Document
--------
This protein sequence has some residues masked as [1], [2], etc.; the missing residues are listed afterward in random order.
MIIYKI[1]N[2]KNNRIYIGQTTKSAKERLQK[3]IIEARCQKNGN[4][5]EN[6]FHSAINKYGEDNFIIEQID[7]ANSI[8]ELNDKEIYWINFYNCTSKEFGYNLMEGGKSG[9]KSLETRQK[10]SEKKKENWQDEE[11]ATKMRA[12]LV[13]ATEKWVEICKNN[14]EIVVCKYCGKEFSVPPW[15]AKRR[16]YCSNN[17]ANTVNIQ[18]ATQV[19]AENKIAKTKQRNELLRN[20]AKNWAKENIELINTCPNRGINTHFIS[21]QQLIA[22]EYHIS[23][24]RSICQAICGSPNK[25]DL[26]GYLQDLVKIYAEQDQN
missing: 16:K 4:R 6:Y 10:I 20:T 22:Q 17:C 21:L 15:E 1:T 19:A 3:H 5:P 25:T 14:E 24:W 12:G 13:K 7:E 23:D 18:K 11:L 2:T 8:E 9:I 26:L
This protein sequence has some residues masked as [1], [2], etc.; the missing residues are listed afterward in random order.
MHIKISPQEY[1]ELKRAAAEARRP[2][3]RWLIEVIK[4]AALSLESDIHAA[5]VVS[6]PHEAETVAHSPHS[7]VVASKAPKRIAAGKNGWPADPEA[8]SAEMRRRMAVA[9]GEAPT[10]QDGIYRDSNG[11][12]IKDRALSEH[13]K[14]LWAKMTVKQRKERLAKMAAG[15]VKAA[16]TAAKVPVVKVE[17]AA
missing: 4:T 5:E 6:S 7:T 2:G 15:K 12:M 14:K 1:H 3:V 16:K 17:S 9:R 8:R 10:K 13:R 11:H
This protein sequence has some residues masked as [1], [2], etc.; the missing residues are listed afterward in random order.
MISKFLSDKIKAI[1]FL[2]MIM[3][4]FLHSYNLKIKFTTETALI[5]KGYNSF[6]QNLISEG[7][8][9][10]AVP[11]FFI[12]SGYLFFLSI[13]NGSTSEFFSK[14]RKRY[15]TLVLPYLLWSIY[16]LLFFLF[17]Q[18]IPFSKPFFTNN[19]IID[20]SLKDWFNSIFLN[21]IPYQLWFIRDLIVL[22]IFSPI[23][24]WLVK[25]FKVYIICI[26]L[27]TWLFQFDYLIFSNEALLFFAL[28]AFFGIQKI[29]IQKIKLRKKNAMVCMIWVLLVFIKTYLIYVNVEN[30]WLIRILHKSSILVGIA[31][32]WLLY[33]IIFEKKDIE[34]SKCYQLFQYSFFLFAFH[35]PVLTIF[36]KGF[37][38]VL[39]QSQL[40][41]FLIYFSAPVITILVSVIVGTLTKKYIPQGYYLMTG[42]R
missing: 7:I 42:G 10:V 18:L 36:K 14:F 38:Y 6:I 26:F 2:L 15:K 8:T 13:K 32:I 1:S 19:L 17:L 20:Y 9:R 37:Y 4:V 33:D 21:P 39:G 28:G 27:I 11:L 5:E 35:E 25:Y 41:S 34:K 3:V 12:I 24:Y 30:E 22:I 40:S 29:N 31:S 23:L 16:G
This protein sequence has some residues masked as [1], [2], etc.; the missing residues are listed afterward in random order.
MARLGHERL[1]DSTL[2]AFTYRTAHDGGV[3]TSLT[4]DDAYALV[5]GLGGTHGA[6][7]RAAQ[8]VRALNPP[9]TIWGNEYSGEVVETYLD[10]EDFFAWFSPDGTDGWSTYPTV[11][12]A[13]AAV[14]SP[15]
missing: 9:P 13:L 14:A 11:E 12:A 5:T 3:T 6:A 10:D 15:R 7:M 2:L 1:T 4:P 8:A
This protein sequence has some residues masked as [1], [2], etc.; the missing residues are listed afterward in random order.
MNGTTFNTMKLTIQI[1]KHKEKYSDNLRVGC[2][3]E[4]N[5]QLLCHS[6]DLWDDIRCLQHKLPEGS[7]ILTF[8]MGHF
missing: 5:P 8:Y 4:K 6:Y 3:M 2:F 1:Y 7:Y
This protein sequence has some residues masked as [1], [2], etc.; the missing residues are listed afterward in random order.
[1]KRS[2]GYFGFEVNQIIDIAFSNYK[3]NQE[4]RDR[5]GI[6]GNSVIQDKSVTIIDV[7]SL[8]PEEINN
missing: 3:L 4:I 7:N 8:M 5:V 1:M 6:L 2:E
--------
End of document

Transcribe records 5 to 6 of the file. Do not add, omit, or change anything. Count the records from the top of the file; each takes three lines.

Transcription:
This protein sequence has some residues masked as [1], [2], etc.; the missing residues are listed afterward in random order.
MNGTTFNTMKLTIQI[1]KHKEKYSDNLRVGC[2][3]E[4]N[5]QLLCHS[6]DLWDDIRCLQHKLPEGS[7]ILTF[8]MGHF
missing: 5:P 8:Y 4:K 6:Y 3:M 2:F 1:Y 7:Y
This protein sequence has some residues masked as [1], [2], etc.; the missing residues are listed afterward in random order.
[1]KRS[2]GYFGFEVNQIIDIAFSNYK[3]NQE[4]RDR[5]GI[6]GNSVIQDKSVTIIDV[7]SL[8]PEEINN
missing: 3:L 4:I 7:N 8:M 5:V 1:M 6:L 2:E